20 January 2007

Hugh Kelly

Name: Hugh Redmond Kelly
Born: 17 August 1919, Lurgan
Died: September 1977, Lurgan
Height: 6.00 ft
Weight: 13.07 st
Position: Goalkeeper

Representative Honours: Ireland: 4 Full Caps (1949-1950); Irish League: 2 Caps (1938-1948); Northern Regional League: 6 Caps (1944-1947).
Club Honours: (with Glenavon) Irish Cup Runner-Up 1939/40; (with Belfast Celtic) Irish League Champion; Northern Regional League Champion; Irish Cup Winner 1942/43, 1943/44.

Club Career:
Teams
Seasons
Signed
Fee
League
FA Cup
Other
Glenavon
36/37-40/41
-
-
-
-
-
Belfast Celtic
41/42-48/49
c/s-41
-
-
-
-
Fulham
49/50
Mar-49
-
25/0
-
-
Southampton
50/51
Aug-50
-
28/0
-
-
Exeter City
52/53-55/56
Jun-52
-
99/0
-
-
Weymouth
-
-
-
(Southern League)
TOTALS
-
-
152/0
-
-

Biography:
Like many others before and since, Hugh Kelly came to football quite late. He had been playing Gaelic Football with Lurgan-based Clan na Gael while working in the family drapery firm, when invited to play for Glenavon after manager Andy Wylie had been impressed with his ball-handling skills.

Established in the Glenavon first eleven from early in 1937 he was soon recognised as one of the best ‘keepers in the Irish League when selected for an Inter-League match against the Scots in September 1938. In 1940 he helped Glenavon to the Irish Cup Final, keeping clean sheets in matches against Belfast Celtic IIs and Linfield, before losing 2-0 to Ballymena United in the Final. In January 1941 Glenavon suffered a nightmare defeat at the hands of Belfast Celtic, losing 13-0 with Celtic’s Peter O’Connor scoring eleven – an individual British Isles record.

Despite the embarrassing result, Elisha Scott stepped in to claim Kelly’s signature in the summer of 1941 as replacement for Tommy Breen. At Paradise Kelly claimed two Irish Cup winner’s medals in victories over Glentoran and Linfield. He may have claimed more honours had a contractual dispute not left him side-lined for some time. Never afraid to stand-up to authority, when he was reprimanded by Scott with the words, “My grandmother could have played better out there” Kelly adjusted the following week’s teamsheet, putting a line through his own name and replacing it with “Lish’s granny”.

Transferred to Fulham in March 1949 as Belfast Celtic began to cash-in on their players before leaving the Irish League. He became noted as one of the heaviest ‘keepers in the Football League, weighing in at up to 14 stone. At Craven Cottage he displaced Ireland international Ted Hinton between the posts, and was capped himself for the first time in November 1949. That game was against England, and followed on quickly from an 8-2 defeat by Scotland that had seen Pat Kelly dropped from the number one shirt. Hugh fared even worse than his namesake, conceding nine! Unlike Pat, Hugh was given further chances by the Irish selectors, taking his cap total to four.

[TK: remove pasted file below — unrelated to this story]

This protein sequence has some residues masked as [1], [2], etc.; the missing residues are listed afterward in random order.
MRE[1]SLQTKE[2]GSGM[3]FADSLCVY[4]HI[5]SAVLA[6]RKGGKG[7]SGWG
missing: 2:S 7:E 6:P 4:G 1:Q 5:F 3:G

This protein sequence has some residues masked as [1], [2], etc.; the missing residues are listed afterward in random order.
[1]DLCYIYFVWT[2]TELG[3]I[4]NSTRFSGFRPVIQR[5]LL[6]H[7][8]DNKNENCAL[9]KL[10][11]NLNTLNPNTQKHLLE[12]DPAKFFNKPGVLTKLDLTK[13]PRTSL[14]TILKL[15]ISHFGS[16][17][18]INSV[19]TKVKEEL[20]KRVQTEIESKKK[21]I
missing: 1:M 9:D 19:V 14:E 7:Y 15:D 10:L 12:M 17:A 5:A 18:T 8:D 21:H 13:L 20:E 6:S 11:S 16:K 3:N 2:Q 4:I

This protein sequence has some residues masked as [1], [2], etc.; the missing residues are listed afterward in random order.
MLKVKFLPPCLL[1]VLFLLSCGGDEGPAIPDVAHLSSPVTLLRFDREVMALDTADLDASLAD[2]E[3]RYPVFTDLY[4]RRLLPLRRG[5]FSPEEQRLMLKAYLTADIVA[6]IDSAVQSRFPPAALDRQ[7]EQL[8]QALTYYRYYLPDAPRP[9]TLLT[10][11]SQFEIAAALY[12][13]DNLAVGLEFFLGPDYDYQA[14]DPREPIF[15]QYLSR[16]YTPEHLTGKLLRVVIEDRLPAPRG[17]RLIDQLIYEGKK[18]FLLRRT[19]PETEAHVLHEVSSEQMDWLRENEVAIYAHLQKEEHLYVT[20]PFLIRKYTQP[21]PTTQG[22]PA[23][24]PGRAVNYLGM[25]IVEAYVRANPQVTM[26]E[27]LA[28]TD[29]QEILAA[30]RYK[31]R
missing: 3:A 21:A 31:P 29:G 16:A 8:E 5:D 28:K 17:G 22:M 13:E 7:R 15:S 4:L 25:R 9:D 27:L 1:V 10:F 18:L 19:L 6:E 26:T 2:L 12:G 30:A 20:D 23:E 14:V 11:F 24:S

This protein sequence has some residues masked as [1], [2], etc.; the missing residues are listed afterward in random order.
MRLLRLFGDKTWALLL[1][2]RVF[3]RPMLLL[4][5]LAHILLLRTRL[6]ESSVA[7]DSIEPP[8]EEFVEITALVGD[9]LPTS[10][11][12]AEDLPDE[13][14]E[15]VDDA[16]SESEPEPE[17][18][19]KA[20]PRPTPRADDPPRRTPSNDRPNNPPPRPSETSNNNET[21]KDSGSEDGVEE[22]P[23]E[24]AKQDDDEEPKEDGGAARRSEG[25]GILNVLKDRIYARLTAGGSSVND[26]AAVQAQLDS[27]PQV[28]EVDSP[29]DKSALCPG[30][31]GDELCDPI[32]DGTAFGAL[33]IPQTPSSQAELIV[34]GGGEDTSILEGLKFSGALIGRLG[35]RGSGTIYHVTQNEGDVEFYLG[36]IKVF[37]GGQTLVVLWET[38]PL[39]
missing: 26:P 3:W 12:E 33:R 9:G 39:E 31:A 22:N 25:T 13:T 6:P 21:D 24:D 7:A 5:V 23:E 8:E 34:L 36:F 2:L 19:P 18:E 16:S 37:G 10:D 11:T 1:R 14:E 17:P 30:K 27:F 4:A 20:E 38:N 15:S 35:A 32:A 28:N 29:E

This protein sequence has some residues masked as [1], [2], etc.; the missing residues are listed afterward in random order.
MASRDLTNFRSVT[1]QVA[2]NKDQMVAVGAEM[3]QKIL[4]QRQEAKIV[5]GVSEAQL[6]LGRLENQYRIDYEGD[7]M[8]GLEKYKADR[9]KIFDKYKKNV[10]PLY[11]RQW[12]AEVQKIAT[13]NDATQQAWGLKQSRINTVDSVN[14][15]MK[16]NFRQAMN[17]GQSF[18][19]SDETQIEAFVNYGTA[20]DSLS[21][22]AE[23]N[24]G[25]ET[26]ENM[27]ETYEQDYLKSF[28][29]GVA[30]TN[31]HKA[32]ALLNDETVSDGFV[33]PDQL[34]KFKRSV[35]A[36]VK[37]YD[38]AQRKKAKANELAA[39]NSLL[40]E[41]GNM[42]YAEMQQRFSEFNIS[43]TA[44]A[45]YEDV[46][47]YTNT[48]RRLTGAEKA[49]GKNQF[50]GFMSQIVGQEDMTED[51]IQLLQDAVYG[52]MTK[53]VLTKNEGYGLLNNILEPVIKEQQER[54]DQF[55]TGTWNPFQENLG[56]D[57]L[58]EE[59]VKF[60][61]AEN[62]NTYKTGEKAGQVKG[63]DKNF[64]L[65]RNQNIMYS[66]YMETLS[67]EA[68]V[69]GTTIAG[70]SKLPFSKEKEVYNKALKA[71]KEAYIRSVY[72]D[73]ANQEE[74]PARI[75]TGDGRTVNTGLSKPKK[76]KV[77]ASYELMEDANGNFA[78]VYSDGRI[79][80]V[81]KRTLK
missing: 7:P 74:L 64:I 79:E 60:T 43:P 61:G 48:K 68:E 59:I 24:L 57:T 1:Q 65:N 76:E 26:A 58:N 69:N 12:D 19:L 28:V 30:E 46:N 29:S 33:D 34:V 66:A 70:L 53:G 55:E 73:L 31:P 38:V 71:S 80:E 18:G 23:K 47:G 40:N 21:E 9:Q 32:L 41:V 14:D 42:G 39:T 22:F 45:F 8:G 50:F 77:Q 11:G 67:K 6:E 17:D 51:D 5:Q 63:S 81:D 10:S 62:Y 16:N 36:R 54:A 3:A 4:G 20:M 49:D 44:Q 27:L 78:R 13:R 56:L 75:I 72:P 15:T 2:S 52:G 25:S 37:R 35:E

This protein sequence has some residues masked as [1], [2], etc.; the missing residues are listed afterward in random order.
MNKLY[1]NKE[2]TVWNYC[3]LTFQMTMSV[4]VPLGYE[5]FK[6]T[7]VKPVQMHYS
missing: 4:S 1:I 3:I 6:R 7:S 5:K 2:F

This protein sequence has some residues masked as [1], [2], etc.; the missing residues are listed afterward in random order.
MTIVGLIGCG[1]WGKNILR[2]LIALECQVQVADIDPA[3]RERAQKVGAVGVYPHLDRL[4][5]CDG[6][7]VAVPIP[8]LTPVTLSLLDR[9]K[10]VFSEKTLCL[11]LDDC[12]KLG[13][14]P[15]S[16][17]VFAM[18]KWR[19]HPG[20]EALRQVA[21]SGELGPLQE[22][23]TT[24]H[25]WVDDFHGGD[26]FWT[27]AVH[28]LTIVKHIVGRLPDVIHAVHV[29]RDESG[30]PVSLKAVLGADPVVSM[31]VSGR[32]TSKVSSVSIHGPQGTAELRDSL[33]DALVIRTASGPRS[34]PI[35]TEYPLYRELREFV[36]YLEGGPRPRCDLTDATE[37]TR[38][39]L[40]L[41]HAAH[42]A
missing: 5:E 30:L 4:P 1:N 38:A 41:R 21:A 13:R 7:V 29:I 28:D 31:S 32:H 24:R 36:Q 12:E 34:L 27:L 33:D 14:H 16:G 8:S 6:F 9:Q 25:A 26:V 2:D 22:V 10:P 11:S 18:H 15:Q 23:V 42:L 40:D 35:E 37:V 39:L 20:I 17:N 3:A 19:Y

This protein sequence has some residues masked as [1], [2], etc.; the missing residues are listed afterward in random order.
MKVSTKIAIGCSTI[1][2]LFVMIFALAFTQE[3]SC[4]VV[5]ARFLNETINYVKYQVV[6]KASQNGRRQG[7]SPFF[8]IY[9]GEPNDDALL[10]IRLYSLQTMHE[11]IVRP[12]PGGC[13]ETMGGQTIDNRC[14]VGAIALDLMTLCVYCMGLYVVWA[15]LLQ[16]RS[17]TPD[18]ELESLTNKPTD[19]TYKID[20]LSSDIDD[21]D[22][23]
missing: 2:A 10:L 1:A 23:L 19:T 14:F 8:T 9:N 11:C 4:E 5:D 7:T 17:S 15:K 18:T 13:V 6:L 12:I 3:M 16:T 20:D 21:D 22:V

In August 1950 Kelly moved down to Division Two to play with Southampton. He played a season as the Saint’s regular ‘keeper, and then spent a season on the sidelines before again dropping down to Division Three (South) with Exeter City in June 1952.

Ireland Cap Details:
06-11-1949 England. A L 2-9 WCQ/BC
08-03-1950 Wales... A D 0-0 WCQ/BC
07-10-1950 England. H L 1-4 BC
01-11-1950 Scotland A L 1-6 BC

Summary: 4/0. Won 0, Drew 1, Lost 3.

3 comments:

Anonymous said...

Hugh always boasted he never picked the ball out off the net during his time playing for Celtic. I called at his shop in Lurgan, long after his retirement and challenged him on the matter.
He repeated it was a fact, Billy McMillan, Matty Cullen or Bud Aherne was designated the task !

Ralph Woodbury said...

Hugh Kelly was my wife's Uncle, WAS THE BROTHER OF MY MOTHER-INLAW. I REMEMBER HIM SO WELL, WHEN I VISITED HIM AND HIS SISTER NORAH, AND FAMILY, WE USED TO GO OUT TO THE PUBS AND HAVE A FEW DRINKS IN LURGAN, FUNNY THOUGH AS WELL AS I HAD THE PLEASURE OF BEING HIS BUDDY, HE NEVER TALKED ABOUT FOOTBALL TO ME OR ANYTHING ABOUT HIS GAMES, WHERE EVER WE WENT TOGETHER, IT SEEMED EVERYONE IN NORTHERN IRELAND KNEW HIM, I WAS SHOCKED TO HEAR OF HIM PASSING AWAY IN 1977, AND TO THIS DAY, STILL MISS HIS FRIENDSHIP.....
RALPH A. WOODBURY
TUNBRIDGE WELLS

james kelly said...

Hugh Kelly was my father's uncle - I don't think I ever met him (I was a young boy when he died), but on behalf of my family I would like to thank whoever is responsible for posting this information - without the likes of this website, the details of Hugh's life might easily be forgotten. Fair play to you!

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